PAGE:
Fall hunting and fishing is upon us
The pace of the seasons change quickens now. The balmy days of a too-warm October are past; the 75 degrees of last Friday will likely be the last hurrah of autumn’s warmth. More typical is the forecast ahead; cold and snow and overnight lows in the 20s. October is soon to be a memory; November soon to be reality.
As the seasons change, so too changes the outdoor activities in the north. Hunting and fishing in shirt sleeves a few weeks ago gives way to extra layers to fight the chill. A pleasant walk in October woods under a warm sun now is behind us. Ahead is November and the only reasonable questions are if we’ll have ice on the lakes in the next 30 days or snow on the ground for rifle season.
This weekend is the first with true late autumn conditions; cool and damp with a chance of snow. Leaves have fallen dramatically in the past 10 days; that’s good news for upland hunters who now have much more open shots offered up. Grouse hunters continue to report fewer birds than expected. Woodcock hunters have seen a major influx in the past week as northern birds begin their migration in earnest. That should continue although with woodcock it is very much a hit-or-miss proposition as one area may be empty of birds while another, nearby, may be loaded with a flight.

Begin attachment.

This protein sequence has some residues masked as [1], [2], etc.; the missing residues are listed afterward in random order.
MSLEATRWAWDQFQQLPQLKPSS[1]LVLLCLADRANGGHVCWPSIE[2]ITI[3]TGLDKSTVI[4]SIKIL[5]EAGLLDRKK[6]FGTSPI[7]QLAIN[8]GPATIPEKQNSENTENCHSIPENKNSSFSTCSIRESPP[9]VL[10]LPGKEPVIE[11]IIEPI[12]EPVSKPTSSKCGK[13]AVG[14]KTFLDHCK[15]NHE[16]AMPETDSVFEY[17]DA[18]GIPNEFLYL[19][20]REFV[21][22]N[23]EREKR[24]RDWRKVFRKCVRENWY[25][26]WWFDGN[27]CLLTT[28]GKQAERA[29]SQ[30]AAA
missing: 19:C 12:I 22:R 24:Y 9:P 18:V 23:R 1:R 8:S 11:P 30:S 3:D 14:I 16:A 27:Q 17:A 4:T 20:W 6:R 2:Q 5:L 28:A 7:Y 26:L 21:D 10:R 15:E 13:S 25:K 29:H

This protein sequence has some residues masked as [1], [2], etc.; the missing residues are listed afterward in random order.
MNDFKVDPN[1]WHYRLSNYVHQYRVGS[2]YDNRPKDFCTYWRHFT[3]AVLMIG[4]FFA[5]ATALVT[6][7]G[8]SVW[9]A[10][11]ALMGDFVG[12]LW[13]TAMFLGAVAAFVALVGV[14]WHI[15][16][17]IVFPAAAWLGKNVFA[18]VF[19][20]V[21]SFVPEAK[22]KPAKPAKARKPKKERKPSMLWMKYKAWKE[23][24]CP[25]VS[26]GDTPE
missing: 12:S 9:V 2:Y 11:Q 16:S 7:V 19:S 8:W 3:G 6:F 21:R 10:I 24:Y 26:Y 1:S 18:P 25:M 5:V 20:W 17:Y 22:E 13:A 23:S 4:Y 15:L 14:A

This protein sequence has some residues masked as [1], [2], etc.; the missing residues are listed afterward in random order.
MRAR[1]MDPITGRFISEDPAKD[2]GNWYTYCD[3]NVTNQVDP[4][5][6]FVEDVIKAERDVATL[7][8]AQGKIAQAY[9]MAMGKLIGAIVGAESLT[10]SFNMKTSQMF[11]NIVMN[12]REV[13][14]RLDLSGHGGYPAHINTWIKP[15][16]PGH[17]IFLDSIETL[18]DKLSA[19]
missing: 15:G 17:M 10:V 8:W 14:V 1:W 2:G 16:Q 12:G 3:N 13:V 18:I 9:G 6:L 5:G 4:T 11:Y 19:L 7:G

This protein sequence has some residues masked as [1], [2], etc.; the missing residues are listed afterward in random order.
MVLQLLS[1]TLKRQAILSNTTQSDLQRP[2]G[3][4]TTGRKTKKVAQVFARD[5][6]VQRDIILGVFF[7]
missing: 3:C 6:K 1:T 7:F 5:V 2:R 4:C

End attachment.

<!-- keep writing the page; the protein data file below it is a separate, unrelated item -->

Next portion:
Waterfowl hunters, too, are seeing northern birds. Reports of flights of redheads and bluebills are frequent now and that should remain the norm in the next weeks. As with woodcock, migrating birds are very much “now you see them, now you don’t” as migrants come in, rest up and, with a good wind, move on.
But November brings the whitetail rut and that is arguably the biggest hunt story. Bucks are beginning to move and that trend will only get better in the next weeks. Short of it all is this: This is the time when archers targeting a big buck had best be in the woods. And rifle hunters will note that we are less than a month away from that season and preparation for that hunt needs to be put on the front burner.
While hunting takes main stage fishing remains an option. Crappies have continued to be very strong players of late, taking small minnows on jigs or under bobbers. But November is the time for serious walleye and musky anglers to take to the lakes. Both species are moving more to shallower waters as lake temperatures drop and both are hungry.
This is the time for sucker rigs for musky and larger minnow presentations for walleyes. If using artificial lures keep things very slow in the retrieve. There is no magic to late fall fishing. Fish are looking for food; anglers need to work the edges of weedy areas off the shallows and be patient in the colder temperatures.
The Outdoor Report is provided by the staff of Mel’s Trading Post, downtown Rhinelander, where a variety of outdoor products is available.